According to the American Academy of Family Physicians(AAFP), one treatment that has proven successful, especially when steroid topicals and shampoos aren’t working, and the patient continues to suffer from rapid hair loss and rashes, has been low doses(10mg-30mg daily) of the perscription drug Accutane,(Isotretinoin). The exact mechanism isn’t known, but it is thought to work by reducing sebum, which plays an important role in seborrhoeic dermatitis. Patients should be evaluated monthly, while examing the proper liver functions when putting a patient on accutane therapy. Special screening should be in place for women patients, because of the risk of birth defects. This therapy can last, when the condition is chronic and the isotretinoin does is low, for years. But, patients should be given a one to two month break off this particular therapy every 6 months to see if the condition still is affecting the patient

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Adults who have seborrhea usually experience a waxing and waning course. In other words it can’t be “cured”. The good news is with proper maintenance, seborrhea can be controlled. Furthermore, most of the treatments can be found over-the-counter.

Treatment will help keep seborrhea under control. It’s important to keep your body clean.

Dandruff Shampoo
If you have dandruff, use medicated shampoos.

When using dandruff shampoo, first wet your hair. Rub some shampoo into your scalp and hair. Leave the shampoo on your scalp and hair for at least 5 minutes. Then rinse it out. Use the dandruff shampoo every day until your dandruff goes away. Then use the medicated shampoo 2 or 3 times a week to keep dandruff away. Having dandruff does not mean that your scalp is too dry! Dandruff comes because you need to wash your hair more often.

Medicated Shampoos should always be used.For black persons, daily shampooing may not be needed. Ask your doctor about a special steroid preparation in oil that can be used on the scalp like a pomade. Or you can use a steroid-containing shampoo.

Adults who have seborrhea usually experience a waxing and waning course. In other words it can’t be “cured”. The good news is with proper maintenance, seborrhea can be controlled. Furthermore, most of the treatments can be found over-the-counter.

Proper hygiene plays an important role in treatment. Frequent washing with soap gets rid of the oils in the affected areas and improves symptoms. Sunlight inhibits the growth of the yeast; therefore exposure of affected areas to sun is helpful, although caution should be exercised to avoid sun damage. The main medical treatments are antifungal shampoos and topical.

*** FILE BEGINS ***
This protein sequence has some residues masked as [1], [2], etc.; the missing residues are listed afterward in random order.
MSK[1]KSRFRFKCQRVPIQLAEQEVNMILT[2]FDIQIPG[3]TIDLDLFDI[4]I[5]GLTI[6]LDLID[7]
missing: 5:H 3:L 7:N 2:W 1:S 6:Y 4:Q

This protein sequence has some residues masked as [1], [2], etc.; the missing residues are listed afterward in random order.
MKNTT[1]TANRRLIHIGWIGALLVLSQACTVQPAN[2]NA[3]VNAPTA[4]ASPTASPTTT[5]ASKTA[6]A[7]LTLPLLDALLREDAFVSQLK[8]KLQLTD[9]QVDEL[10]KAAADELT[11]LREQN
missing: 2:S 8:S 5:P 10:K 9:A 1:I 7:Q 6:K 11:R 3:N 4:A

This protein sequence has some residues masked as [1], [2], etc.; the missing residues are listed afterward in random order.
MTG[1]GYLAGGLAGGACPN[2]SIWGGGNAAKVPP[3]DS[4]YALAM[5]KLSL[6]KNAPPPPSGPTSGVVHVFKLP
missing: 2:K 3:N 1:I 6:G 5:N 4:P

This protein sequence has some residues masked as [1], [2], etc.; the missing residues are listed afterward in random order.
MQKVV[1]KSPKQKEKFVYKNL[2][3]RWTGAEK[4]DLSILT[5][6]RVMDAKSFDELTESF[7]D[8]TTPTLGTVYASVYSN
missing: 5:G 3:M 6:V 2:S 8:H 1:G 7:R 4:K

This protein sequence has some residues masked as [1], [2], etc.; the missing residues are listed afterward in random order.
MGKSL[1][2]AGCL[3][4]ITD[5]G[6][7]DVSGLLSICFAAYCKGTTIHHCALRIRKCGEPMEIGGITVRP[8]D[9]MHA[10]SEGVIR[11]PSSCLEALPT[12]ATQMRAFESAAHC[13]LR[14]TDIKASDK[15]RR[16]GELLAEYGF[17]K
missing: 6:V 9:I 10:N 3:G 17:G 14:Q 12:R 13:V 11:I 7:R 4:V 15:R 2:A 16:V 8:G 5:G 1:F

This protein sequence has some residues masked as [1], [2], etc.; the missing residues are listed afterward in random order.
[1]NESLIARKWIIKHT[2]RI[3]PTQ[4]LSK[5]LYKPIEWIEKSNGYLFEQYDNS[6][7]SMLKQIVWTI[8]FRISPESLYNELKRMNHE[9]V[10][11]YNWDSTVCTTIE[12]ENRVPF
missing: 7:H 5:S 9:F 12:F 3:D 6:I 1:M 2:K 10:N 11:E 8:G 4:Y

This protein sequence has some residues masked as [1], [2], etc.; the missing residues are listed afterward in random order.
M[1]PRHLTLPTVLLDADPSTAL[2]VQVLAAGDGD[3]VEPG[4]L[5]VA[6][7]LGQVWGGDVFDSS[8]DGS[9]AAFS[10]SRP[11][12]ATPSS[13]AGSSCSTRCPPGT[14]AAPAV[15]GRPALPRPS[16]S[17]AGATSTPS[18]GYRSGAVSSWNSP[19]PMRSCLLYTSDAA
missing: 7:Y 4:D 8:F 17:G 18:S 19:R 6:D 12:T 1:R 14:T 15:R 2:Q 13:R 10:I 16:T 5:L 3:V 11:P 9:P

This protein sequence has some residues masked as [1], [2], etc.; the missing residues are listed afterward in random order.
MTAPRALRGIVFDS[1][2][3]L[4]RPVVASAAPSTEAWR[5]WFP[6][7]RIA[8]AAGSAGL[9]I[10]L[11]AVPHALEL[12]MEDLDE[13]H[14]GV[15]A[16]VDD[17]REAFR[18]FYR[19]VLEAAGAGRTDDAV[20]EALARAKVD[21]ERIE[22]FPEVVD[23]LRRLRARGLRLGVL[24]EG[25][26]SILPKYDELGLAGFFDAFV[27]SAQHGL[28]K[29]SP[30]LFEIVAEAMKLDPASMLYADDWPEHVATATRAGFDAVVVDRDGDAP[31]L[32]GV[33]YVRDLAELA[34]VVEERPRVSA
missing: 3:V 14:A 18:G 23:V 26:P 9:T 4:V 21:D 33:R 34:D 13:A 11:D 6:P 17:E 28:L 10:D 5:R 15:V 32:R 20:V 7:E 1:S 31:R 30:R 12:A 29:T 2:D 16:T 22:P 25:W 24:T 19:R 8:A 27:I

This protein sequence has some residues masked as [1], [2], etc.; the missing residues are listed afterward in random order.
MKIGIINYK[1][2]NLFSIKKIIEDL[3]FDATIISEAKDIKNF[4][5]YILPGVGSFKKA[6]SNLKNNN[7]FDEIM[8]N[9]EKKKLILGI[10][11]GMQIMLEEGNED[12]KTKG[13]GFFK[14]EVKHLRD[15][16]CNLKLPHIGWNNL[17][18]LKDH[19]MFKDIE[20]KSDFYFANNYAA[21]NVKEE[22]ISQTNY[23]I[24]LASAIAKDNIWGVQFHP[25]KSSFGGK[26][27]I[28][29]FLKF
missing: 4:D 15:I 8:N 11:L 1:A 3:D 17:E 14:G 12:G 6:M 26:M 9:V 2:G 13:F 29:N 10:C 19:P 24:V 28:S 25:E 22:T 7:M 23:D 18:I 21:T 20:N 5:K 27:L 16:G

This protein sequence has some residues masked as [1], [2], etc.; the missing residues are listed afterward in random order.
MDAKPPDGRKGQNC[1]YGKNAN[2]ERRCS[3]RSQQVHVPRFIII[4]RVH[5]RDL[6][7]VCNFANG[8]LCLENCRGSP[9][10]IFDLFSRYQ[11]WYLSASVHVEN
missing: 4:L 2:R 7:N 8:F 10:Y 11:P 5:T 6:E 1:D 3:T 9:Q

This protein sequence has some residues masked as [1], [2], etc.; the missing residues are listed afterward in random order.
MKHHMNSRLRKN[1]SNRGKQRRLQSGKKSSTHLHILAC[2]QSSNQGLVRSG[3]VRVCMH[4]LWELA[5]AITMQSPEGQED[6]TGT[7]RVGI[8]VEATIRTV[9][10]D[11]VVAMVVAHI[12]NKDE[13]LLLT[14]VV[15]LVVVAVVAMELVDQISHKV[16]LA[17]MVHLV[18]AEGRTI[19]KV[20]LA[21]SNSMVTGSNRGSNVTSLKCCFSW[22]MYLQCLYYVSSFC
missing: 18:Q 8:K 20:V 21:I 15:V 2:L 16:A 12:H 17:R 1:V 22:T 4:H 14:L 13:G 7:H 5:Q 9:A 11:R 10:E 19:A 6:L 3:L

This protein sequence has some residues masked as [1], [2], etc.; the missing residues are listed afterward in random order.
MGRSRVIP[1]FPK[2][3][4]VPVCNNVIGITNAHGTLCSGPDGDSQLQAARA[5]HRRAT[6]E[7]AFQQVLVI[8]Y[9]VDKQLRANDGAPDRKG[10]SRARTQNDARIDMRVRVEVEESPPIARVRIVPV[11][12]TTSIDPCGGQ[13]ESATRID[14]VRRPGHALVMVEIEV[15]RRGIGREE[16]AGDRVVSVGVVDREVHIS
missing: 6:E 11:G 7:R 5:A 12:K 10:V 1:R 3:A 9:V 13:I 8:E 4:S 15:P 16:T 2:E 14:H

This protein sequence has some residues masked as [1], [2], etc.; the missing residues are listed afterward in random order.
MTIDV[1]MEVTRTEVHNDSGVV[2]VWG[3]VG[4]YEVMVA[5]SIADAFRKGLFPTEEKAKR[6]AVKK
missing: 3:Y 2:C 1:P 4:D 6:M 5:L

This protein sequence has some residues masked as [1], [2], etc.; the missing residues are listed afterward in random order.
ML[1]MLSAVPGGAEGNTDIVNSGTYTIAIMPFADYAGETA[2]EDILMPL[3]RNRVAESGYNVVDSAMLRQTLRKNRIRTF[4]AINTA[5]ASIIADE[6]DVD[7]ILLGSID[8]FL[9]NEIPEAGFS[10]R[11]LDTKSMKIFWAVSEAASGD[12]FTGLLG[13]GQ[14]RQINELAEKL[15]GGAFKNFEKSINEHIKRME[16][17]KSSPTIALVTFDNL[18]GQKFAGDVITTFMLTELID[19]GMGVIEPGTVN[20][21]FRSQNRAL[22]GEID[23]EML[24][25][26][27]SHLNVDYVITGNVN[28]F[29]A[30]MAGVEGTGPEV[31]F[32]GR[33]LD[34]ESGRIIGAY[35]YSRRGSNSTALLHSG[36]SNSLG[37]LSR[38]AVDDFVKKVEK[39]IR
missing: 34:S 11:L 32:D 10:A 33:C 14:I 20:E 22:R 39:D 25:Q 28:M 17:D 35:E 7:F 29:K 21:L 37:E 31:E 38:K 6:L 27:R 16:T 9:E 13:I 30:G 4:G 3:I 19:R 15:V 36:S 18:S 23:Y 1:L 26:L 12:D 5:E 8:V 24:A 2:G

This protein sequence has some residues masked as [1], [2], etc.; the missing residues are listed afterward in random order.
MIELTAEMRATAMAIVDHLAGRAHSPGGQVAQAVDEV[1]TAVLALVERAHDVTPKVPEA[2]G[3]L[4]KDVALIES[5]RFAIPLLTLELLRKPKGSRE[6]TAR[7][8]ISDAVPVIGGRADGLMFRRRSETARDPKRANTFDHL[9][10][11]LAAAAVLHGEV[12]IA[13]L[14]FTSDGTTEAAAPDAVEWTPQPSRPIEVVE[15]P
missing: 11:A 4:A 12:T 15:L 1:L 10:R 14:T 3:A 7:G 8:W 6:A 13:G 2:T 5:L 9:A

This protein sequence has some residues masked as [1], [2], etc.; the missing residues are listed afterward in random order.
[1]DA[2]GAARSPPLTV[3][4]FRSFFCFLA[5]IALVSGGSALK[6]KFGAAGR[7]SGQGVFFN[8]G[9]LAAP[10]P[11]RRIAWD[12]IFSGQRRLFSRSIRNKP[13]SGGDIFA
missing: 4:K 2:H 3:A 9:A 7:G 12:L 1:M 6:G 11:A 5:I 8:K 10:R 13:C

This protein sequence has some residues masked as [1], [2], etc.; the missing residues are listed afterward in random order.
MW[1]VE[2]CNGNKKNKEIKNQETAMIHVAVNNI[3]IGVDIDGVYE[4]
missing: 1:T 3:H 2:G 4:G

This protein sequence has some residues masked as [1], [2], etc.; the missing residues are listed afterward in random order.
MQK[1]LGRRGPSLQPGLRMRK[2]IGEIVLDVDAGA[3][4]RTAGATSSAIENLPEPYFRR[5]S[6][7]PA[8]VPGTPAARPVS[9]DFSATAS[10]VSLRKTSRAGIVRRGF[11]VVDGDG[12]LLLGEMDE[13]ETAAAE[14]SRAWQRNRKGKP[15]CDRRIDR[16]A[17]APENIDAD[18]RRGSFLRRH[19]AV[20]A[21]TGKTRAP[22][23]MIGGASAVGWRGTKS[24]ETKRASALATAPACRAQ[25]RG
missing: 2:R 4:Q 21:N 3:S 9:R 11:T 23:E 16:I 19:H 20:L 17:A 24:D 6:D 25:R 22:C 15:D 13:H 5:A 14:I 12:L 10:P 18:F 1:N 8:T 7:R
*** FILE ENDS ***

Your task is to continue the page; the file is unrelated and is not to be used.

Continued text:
Cradle Cap:
Cradle cap in infants also gets better with daily shampooing. First try a mild, nonmedicated baby shampoo. If that doesn’t work, try an a dandruff shampoo. If the patch of cradle cap is large and thick, first try softening it by rubbing on warm mineral oil. Next, gently brush with a baby hairbrush. Then use shampoo.

Seborrhea Shampoos
There are several good antifungal shampoos on the market that can be purchased without a prescription. The main shampoos are selenium sulfide found in Selsun, pyrithione zinc found inHead & Shouldersulders and Sebulon, coal tar found in Sebutone and Tegrin, and finally ketoconazole found in Nizoral.

All of these shampoos have a medicated smell. The way to use them is to shampoo and leave on for at least 10 minutes then rinse off. The shampoos can be used on the face and other parts of the body as a lotion with the same instructions as long as precaution is used around the eyes. Do this daily until the redness and flaking is controlled then use 2-3 times a week as needed to keep symptoms from returning.

Topical Steroids For Seborrhea
Topical steroids reduce the inflammatory response and help control itching. You can buy hydrocortisone cream 1% over-the-counter, and it’s safe to use on the face. Apply twice a day to the affected area until the redness resolves. Save the hydrocortisone for flare-ups and use the antifungal shampoo for maintenance because long-term steroid use can cause side effects like acne and thinning of the skin.

Herbal Treatment:The World Health Organization mentions Aloe vera gel as a yet to be scientifically proven traditional medicine treatment for Seborrhoeic dermatitis.

*Arctium lappa (Burdock) oil
*Chelidonium majus (Celandine)
*Glycyrrhiza glabra (Licorice)
*Melaleuca (Tea tree) species
*Plantago (Plantain) species
*Symphytum officinale (Comfrey)
*Zingiber officinale (Ginger) root juice
*Ledebouriella Seseloides (Fang Feng)
*Smilax China (Smilax china)
*Trichosanthes Kirilowii (Snakegourd)
*Glycyrrhiza Uralensis
*Coptis Chinensis (Chinese goldthread)
*Phellodendron Amurense (Huang Bai)
*Sophora Flavescens
*Centella Asiatica (Gotu Kola)
*Evening primrose,
*dandelion root
*red clover Norwegian kelp
* berberine (from barberry, Oregon grape root or goldenseal).

Quik Tip: Evening primrose – anti-inflammatory herb of the first magnitude; it helps your

body balance itself hormonally, too.

Click to learn more about Seborrheic Dermatitis


Disclaimer: This information is not meant to be a substitute for professional medical advise or help. It is always best to consult with a Physician about serious health concerns. This information is in no way intended to diagnose or prescribe remedies.This is purely for educational purpose.

Resources:
http://en.wikipedia.org/wiki/Seborrheic_dermatitis
http://www.herbnews.org/seborrheadone.htm
http://dermatology.about.com/cs/seborrhea/a/sebderm.htm
http://www.aafp.org/afp/20000501/2703.html

http://en.wikipedia.org/wiki/Taraxacum